Onset’s Hobo U-Series temperature and motor on-off data loggers were selected for an air-conditioning system monitoring pilot program in San Joaquin Valley, Calif.

The nine-week study, funded by the California Energy Commission, will look at energy savings realized through the use of an enhanced fan delay, which is a retrofit device HVAC contractors can apply to residential air conditioners to improve cooling performance in hot-dry climates.

“After a system’s compressor shuts down in hot-dry environments such as the Western U.S., water that has condensed on the evaporator coil can be re-evaporated into the conditioned space to boost the sensible efficiency of the unit,” said Adrian Hairrell, an engineer with Proctor Engineering Group, the San Rafael, Calif.-based engineering consulting firm developing the devices.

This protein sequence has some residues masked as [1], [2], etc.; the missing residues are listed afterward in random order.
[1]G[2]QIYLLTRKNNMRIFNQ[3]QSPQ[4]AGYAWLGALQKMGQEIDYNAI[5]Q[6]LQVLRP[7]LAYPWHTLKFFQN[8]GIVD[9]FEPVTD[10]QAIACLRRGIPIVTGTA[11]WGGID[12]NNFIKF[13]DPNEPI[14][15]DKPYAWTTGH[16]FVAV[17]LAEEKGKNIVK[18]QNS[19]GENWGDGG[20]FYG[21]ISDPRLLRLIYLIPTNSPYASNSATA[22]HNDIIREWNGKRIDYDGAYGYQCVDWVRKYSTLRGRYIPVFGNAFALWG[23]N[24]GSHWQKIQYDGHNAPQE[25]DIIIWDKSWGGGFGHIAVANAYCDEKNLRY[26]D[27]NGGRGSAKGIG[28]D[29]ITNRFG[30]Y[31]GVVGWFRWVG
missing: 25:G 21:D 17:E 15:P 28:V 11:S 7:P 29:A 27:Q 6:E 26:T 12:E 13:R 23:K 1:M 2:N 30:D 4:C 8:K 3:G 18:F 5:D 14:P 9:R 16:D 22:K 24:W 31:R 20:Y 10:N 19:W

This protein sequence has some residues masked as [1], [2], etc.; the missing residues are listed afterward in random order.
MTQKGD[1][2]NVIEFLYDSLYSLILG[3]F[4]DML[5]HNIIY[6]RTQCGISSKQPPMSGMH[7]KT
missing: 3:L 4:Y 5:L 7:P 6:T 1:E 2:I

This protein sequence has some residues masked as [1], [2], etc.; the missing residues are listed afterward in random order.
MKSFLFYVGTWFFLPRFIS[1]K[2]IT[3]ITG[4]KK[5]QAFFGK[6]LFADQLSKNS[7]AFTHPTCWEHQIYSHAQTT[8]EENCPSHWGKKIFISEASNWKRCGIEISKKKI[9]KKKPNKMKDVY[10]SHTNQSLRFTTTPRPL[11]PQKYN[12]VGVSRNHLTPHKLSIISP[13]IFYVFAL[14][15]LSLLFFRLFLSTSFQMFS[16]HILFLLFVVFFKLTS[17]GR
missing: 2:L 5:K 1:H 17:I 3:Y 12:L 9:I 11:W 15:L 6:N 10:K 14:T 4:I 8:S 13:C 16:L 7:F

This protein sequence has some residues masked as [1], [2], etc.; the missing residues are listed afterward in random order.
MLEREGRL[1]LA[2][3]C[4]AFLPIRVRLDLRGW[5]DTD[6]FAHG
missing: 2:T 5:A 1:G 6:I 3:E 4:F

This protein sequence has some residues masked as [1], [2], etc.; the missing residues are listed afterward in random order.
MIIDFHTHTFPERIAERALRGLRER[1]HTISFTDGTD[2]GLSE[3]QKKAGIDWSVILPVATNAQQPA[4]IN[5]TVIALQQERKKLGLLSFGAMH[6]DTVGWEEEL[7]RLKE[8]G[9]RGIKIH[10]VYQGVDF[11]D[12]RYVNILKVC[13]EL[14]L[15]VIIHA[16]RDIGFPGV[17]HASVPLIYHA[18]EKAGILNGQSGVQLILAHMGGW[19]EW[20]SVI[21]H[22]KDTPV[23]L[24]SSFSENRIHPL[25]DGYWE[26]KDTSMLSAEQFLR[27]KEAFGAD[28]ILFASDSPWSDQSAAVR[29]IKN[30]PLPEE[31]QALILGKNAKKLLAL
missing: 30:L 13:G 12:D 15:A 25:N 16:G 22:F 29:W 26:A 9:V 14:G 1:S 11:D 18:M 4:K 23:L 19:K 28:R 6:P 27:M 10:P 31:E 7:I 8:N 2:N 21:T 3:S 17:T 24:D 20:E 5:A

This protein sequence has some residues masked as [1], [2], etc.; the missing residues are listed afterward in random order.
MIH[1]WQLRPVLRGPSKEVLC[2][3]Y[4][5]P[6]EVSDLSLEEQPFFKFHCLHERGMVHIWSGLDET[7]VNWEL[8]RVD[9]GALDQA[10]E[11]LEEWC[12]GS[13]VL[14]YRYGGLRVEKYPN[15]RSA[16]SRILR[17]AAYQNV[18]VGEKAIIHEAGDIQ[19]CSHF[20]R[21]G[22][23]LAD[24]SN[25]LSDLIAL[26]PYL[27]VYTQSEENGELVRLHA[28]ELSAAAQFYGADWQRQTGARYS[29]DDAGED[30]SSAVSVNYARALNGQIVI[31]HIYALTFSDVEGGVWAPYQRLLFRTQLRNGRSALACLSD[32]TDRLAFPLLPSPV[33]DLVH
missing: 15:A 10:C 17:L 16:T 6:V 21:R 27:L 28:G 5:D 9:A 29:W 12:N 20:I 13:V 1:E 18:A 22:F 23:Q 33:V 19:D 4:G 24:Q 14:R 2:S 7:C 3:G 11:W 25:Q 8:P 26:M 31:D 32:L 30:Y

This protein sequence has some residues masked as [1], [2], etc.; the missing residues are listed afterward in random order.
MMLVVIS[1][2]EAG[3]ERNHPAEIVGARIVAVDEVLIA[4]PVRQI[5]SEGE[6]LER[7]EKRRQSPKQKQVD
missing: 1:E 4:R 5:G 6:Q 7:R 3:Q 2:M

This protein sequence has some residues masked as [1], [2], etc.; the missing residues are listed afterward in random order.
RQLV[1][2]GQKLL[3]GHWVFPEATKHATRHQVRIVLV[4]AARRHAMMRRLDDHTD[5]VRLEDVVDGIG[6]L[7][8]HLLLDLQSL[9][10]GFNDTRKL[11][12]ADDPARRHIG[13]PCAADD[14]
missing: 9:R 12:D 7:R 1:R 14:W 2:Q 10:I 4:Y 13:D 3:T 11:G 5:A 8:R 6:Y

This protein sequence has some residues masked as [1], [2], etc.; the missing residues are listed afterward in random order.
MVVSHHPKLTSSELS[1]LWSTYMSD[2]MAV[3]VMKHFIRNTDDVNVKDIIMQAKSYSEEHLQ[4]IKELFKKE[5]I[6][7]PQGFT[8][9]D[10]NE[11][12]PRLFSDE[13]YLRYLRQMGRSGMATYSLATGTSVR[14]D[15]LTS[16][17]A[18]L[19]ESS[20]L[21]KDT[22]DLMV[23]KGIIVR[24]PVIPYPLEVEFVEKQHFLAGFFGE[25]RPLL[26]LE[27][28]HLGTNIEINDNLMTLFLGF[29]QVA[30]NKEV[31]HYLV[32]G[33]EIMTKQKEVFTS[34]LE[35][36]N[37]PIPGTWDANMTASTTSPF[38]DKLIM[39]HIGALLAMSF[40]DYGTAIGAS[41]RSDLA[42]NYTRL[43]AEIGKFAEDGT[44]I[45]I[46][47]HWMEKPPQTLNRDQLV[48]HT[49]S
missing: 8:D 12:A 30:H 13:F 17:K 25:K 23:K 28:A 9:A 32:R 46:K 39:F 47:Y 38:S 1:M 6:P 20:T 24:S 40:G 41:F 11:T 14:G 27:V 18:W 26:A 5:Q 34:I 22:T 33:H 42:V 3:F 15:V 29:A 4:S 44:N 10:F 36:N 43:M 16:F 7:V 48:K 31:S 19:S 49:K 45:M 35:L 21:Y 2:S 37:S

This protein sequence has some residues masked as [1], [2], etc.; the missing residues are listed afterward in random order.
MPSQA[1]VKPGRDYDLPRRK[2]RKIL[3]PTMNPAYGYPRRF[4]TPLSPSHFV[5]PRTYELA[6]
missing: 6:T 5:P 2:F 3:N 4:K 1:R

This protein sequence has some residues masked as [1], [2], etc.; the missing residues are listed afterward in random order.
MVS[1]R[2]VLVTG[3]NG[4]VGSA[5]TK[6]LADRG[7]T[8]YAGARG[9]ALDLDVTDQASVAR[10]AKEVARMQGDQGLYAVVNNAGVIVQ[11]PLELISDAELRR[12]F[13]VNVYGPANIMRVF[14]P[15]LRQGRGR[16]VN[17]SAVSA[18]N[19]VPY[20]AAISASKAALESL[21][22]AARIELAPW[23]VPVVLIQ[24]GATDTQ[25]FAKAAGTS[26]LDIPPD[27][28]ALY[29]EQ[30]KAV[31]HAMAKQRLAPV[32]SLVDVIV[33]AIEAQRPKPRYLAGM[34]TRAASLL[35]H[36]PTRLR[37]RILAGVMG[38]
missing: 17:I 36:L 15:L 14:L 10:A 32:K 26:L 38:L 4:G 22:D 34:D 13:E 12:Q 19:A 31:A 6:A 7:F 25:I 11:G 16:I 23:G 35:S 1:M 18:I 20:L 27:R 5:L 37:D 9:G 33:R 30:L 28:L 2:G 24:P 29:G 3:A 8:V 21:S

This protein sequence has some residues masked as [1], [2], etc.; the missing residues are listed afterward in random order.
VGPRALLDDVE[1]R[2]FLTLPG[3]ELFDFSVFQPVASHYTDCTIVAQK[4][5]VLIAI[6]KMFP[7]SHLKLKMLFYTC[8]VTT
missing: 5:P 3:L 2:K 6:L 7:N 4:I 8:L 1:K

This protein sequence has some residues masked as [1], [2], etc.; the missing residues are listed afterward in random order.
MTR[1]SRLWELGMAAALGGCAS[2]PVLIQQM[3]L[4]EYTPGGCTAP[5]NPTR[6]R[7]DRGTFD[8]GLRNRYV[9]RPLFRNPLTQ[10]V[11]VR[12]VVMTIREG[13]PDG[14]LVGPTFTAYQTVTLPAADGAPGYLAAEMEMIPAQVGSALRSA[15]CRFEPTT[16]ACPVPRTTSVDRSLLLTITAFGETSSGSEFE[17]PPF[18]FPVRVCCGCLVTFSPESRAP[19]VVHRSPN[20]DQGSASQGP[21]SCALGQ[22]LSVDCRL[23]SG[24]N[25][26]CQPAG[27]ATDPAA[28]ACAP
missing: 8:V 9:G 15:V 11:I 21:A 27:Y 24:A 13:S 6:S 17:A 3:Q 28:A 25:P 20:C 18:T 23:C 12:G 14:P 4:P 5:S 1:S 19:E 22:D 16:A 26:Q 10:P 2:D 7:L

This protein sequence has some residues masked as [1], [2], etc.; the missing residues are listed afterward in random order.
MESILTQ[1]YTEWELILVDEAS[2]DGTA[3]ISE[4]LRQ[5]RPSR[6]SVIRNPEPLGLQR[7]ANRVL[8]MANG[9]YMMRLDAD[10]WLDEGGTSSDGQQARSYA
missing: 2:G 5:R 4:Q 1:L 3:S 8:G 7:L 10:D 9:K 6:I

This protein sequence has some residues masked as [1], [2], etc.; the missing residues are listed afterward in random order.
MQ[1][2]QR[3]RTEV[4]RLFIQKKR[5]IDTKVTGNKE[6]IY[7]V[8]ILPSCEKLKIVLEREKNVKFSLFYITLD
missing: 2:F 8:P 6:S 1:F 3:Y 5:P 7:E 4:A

“The purpose of this study is to compare the energy use of a standard system to that of the same system with the enhanced fan delay control added. Our goal for the project is to realize at least 7 percent energy use savings in each California climate zone we monitor.”

The monitoring period for each participating home started in May and ran for approximately nine weeks. All participating homes are located within the San Joaquin Valley region, where summertime temperatures can reach 115°F and lead to heavy air conditioning use among residents.

The Onset data loggers were installed on the air-conditioning units to measure supply and return air temperatures, fan and compressor runtime patterns, and compressor amperage. The recorded data will be offloaded onto a computer using accompanying Hoboware graphing and analysis software, and then exported into a spreadsheet program for detailed analysis.

“In the past, we’ve used data logging devices that could take up to eight hours to install at each site, which can be very imposing on the homeowner,” Hairrell said. “One of the benefits of the Onset loggers is that they can be installed very quickly - minutes versus hours - so the homeowner doesn’t have to spend a lot of time waiting around.”

The results of the study are to be published in a report in early 2011.